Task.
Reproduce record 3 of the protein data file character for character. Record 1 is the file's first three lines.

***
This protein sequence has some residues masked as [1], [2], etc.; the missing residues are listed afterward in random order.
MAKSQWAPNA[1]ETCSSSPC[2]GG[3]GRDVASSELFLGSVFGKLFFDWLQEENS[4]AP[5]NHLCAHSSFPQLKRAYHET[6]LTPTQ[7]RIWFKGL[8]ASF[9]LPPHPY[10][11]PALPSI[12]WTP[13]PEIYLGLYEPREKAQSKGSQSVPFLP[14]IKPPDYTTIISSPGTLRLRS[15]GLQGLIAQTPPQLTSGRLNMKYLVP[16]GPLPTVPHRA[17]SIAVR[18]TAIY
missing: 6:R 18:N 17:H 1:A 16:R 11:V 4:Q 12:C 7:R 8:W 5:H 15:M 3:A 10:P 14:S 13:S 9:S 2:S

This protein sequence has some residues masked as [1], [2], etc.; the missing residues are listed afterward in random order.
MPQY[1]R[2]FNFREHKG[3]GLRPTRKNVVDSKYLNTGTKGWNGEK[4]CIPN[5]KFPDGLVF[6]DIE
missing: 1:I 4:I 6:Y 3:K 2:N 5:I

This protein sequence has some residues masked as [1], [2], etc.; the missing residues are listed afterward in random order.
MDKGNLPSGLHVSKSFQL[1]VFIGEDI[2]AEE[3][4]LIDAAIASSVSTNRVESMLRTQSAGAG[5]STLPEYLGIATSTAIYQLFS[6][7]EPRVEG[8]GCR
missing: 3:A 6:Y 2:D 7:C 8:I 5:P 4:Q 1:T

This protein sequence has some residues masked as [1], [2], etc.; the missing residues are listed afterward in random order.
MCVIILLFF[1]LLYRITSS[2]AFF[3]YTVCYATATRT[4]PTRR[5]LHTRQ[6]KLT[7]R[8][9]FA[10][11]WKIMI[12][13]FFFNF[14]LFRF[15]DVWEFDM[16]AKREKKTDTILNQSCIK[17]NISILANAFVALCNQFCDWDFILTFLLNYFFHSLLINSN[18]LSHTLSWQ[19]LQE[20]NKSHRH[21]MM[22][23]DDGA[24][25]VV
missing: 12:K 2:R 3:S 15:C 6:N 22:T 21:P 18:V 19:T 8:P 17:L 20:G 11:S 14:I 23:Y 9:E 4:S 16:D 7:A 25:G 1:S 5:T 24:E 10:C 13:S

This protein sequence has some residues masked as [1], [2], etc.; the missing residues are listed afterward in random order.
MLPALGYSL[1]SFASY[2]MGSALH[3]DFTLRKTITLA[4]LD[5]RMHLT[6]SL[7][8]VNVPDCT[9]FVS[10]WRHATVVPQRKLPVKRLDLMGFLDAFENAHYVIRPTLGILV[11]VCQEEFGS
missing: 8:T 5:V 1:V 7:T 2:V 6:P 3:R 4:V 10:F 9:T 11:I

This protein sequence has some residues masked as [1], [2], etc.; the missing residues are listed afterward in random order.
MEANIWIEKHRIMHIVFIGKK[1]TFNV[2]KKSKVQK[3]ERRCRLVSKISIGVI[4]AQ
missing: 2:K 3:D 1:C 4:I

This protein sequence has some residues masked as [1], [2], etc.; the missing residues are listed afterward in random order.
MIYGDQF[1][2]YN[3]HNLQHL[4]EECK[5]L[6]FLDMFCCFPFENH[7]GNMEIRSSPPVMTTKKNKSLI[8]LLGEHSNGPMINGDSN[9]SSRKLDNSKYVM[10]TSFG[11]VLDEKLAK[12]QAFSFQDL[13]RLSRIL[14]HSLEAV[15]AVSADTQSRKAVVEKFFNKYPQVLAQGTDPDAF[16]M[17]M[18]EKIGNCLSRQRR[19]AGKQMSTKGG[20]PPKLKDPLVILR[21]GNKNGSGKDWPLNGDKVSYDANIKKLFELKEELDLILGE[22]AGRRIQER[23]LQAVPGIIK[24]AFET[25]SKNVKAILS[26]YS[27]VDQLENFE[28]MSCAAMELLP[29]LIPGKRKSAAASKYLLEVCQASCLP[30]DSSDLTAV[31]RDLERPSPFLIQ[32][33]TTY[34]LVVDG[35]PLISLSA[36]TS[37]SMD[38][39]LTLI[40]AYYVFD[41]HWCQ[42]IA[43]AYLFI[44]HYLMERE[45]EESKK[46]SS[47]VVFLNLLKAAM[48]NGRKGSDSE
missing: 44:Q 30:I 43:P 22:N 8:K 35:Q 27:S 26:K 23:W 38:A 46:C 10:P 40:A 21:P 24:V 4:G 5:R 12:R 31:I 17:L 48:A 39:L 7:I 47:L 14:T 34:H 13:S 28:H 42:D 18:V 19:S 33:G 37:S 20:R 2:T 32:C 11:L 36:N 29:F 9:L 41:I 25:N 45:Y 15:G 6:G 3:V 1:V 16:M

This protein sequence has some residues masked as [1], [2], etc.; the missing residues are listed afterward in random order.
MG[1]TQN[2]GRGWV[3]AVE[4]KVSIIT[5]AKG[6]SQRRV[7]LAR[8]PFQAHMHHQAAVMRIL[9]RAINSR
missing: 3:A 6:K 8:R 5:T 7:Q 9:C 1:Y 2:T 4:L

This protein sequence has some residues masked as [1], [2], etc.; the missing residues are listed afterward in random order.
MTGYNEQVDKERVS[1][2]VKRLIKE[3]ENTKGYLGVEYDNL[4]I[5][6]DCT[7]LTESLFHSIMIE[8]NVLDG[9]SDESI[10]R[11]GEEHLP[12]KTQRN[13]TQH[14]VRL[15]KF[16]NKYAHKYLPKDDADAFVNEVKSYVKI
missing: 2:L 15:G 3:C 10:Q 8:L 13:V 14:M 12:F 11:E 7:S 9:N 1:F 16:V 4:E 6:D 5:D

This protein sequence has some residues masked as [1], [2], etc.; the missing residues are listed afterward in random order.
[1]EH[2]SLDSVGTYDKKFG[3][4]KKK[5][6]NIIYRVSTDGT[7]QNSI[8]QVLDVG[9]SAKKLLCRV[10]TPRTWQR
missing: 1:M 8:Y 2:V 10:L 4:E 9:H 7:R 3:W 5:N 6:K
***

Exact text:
This protein sequence has some residues masked as [1], [2], etc.; the missing residues are listed afterward in random order.
MDKGNLPSGLHVSKSFQL[1]VFIGEDI[2]AEE[3][4]LIDAAIASSVSTNRVESMLRTQSAGAG[5]STLPEYLGIATSTAIYQLFS[6][7]EPRVEG[8]GCR
missing: 3:A 6:Y 2:D 7:C 8:I 5:P 4:Q 1:T